Previous notable appearances include Canio I Pagliacci at Florida Grand Opera, Atlanta Opera and Houston Grand Opera; Steva Jenufa at Opera Monte Carlo, The Metropolitan Opera and Dallas Opera; Florestan Fidélio at Portland Opera; Walther Tannhäuser with Tokyo Opera Nomori, Dimitri Boris Godunov and the Drum Major Wozzeck at San Diego Opera; Pinkerton Madama Butterfly at Opera Australia; Des Grieux Manon Lescaut with Seattle Opera; Walther Die Meistersinger von Nürnberg at San Francisco Opera and Staatsoper Frankfurt; Bacchus Ariadne auf Naxos at Opera de Nice and Dallas Opera. 

    A contemporary opera veteran of great renown, Mr Morris has created many roles in world premieres, including Captain James Nolan Doctor Atomic at San Francisco Opera and De Nederlandse Opera the following season; the role of Marky in Cronenburg’s The Fly (Howard Shore) at Théâtre du Châtelet in Paris and at Los Angeles Opera (under the baton of Placido Domingo); the role of Unferth in Elliott Goldenthal and Julie Taymor’s Grendel, at LA Opera and at Lincoln Center Festival. Also at San Francisco Opera, he sang Father Grenville in the world premiere of Jake Heggie’s Dead Man Walking, Mitch in André Previn’s A Streetcar Named Desire, and Frère Elie in the American premiere of Messiaen’s St. François d’Assise.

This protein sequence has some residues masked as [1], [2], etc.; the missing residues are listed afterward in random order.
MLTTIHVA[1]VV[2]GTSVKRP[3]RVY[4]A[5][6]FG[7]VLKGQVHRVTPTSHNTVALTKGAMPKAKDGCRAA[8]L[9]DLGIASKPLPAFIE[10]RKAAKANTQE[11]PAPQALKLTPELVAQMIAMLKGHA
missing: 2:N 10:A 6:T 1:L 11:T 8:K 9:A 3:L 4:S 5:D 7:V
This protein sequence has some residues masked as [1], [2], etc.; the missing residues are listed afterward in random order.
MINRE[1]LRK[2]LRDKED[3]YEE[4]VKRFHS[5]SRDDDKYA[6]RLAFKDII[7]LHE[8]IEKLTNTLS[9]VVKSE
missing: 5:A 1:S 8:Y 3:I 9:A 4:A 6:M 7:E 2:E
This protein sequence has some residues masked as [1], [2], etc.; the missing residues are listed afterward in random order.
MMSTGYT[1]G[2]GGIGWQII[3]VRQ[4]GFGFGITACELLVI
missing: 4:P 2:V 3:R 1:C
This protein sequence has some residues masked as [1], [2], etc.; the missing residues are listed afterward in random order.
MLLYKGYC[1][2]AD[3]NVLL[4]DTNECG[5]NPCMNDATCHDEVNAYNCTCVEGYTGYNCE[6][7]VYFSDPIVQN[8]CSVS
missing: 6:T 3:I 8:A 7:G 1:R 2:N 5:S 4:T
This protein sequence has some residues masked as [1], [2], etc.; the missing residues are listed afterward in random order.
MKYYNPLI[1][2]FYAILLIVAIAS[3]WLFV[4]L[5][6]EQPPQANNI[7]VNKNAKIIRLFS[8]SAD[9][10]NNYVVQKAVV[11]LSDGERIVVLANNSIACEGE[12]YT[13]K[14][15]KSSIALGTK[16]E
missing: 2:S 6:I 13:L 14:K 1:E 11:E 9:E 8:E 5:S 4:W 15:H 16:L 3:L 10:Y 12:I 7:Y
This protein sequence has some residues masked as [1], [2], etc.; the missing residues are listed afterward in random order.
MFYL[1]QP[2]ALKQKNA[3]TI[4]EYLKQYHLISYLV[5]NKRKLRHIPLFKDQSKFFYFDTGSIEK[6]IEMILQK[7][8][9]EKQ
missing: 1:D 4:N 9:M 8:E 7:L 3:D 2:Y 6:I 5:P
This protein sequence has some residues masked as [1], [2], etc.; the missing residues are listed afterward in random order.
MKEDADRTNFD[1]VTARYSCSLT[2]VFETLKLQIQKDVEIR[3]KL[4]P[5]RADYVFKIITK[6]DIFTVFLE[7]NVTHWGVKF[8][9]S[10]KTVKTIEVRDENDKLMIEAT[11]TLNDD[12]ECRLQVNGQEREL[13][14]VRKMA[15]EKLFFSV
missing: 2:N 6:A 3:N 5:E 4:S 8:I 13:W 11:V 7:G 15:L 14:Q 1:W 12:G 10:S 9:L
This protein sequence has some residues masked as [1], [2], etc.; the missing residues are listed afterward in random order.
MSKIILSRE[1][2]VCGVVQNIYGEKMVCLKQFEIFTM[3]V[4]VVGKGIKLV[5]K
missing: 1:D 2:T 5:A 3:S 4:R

Other roles in the artist’s repertoire include the title roles in Peter Grimes and Samson et Dalila.

    In 2012, Jay Hunter Morris published his first book, “Diary of a Red-Neck Opera Zinger”, a humorous collection of stories from this remarkable artist’s life in classical music. 

    • Siegfried, Budapest Palace of Arts
      June 2014